Paranormal activities

Sightings of ghosts at the palace have long been reported, but this was the first time a surveillance system recorded an apparition in motion. Interestingly, in March 2001, a professional psychologist/paranormal investigator declared the many reports of ghosts at the palace nothing more than imagination and draughts of air giving visitors and staff the feeling of being in the presence of a ghost (BBC News, 29 March 2001).
sances and mediumship rose to popularity, fueling the belief in the paranormal. Many of these early methods of ‘communicating with the dead’ have now been debunked as mere slight of hand and excellent persuasion on the part of the medium, coupled with the desperation of family members eager to reach their departed loved ones.
‘Spiritualism,’ as it is called, is said to have been invented in the 19th century by two sisters, Catharine and Margaret Fox, who used the table-tapping method of divination in the United States (Irene Stuber, 2000). So convincing were the sisters’ talents that the New York Tribune’s owner Horace Greeley gave them his endorsement. Unspecified tradition claims that one of the sisters was able to snap her big toe in order to produce the tapping sounds, yet this does not explain how the sounds could come from the walls or the table. This method of paranormal activity is used to this day and is under much scrutiny as to its authenticity.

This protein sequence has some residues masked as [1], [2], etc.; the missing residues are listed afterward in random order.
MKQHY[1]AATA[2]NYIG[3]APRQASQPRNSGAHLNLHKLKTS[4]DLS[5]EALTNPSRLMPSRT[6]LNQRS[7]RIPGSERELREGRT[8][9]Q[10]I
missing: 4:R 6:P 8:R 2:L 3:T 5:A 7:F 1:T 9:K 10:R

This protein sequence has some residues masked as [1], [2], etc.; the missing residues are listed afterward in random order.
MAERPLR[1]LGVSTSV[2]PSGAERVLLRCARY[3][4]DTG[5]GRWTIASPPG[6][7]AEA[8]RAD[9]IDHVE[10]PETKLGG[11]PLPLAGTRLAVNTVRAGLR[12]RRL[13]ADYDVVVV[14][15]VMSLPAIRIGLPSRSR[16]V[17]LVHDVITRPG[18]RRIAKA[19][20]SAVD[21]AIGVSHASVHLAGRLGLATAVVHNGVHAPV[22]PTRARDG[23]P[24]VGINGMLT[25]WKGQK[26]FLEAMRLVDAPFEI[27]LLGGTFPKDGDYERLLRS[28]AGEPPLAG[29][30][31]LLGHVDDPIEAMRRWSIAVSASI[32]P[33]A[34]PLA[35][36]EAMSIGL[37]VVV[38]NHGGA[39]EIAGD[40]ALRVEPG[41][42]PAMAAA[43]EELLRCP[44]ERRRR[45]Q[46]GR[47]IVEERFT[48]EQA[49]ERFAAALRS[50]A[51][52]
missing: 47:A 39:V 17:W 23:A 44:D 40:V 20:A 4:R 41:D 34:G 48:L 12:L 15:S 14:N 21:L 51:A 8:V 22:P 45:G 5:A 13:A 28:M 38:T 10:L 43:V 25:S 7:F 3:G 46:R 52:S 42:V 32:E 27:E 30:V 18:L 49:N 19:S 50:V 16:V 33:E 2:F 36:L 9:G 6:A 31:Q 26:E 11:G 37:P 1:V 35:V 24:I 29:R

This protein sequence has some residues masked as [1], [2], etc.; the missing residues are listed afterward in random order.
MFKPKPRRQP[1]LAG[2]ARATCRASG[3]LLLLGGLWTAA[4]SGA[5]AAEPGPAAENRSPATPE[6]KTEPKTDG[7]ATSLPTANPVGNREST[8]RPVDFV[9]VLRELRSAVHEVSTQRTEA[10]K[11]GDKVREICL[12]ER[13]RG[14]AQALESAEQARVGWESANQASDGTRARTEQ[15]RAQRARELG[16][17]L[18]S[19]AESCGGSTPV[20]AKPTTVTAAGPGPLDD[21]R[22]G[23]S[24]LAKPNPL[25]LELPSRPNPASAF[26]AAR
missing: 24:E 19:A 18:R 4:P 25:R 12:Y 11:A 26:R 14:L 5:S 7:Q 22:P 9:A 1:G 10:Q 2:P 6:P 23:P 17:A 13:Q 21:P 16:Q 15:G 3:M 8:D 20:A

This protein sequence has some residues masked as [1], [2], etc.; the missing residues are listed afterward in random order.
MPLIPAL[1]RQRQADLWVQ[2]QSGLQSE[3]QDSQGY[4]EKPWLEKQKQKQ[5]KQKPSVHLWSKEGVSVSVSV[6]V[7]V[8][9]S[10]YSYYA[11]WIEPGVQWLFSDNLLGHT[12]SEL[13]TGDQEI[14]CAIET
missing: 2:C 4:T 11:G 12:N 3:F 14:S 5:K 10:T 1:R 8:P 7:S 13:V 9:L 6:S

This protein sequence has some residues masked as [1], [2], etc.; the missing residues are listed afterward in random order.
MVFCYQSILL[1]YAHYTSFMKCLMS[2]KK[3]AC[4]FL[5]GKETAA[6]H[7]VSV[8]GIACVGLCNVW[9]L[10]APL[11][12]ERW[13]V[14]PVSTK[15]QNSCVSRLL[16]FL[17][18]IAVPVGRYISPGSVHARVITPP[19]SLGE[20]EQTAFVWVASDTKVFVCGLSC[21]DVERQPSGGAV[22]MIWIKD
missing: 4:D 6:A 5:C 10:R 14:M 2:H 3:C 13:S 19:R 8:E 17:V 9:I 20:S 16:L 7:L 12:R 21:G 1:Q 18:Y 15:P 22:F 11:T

The goal of paranormal researchers is to capture images or sounds in locations of paranormal activity. A plethora of photographs, video and audio recordings can be found on the Internet, and researchers label such images as ‘orbs,’ ‘mist,’ and ‘ekto’ (Institute Of Paranormal Research, Photo Archives, 2002 – 2005).
Whilst paranormal activities have been reported and documented for over three hundred years, the one phenomenon of ghosts seems to be the most pervasive. The common tell-tale signs of the presence of a ghost is the sensation of cold, the palpable feeling of being touched, direct visual observation, sounds, foul odours and objects moving on their own.
The word ‘poltergeist’ originates from the German poltern (to knock) and geist (spirit). Much research into the paranormal phenomenon of poltergeists has been conducted. Prior to the 19th Century, poltergeist activity was largely blamed on the Devil or demons, witches or ghosts of the dead (Alan G. Hefner, 1997 – 2005).
Two very famous investigations into poltergeist activity took place in the 1930’s by the noted Dr. Nandor Fodor, a Hungarian born academic who became a journalist after receiving his doctorate and working as a law assistant